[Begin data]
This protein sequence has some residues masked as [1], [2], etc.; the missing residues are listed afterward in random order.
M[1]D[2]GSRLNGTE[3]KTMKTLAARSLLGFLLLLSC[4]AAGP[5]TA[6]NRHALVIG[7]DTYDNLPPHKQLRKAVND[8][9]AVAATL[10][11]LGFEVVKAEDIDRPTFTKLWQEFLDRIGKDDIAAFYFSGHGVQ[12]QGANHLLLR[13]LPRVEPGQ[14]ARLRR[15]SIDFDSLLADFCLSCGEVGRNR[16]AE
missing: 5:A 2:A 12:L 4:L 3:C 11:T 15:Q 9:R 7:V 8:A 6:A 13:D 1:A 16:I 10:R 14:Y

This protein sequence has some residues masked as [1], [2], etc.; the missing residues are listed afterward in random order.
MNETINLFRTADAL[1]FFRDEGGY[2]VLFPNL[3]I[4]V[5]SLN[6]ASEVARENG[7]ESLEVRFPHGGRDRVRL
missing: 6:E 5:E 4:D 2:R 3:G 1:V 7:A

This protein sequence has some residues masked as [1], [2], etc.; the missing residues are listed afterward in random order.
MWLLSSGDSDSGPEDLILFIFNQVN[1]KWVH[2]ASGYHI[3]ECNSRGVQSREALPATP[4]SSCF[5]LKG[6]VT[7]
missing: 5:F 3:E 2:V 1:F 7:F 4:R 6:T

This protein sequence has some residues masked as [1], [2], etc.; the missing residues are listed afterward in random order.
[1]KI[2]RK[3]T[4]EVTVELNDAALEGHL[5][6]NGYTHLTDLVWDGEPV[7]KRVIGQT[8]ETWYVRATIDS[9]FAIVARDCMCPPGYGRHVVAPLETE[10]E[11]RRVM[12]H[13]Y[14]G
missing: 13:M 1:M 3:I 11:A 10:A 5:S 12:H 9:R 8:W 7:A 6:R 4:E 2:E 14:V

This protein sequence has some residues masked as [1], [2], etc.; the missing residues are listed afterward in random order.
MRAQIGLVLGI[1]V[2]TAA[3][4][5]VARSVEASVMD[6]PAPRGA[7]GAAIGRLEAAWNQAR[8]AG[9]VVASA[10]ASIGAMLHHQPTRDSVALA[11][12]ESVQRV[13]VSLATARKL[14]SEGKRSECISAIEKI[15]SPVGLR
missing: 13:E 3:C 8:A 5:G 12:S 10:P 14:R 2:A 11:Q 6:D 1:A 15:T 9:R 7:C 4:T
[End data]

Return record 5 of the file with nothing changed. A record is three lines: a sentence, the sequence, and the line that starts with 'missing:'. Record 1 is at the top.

This protein sequence has some residues masked as [1], [2], etc.; the missing residues are listed afterward in random order.
MRAQIGLVLGI[1]V[2]TAA[3][4][5]VARSVEASVMD[6]PAPRGA[7]GAAIGRLEAAWNQAR[8]AG[9]VVASA[10]ASIGAMLHHQPTRDSVALA[11][12]ESVQRV[13]VSLATARKL[14]SEGKRSECISAIEKI[15]SPVGLR
missing: 13:E 3:C 8:A 5:G 12:S 10:P 14:R 2:A 11:Q 6:D 1:A 15:T 9:R 7:C 4:T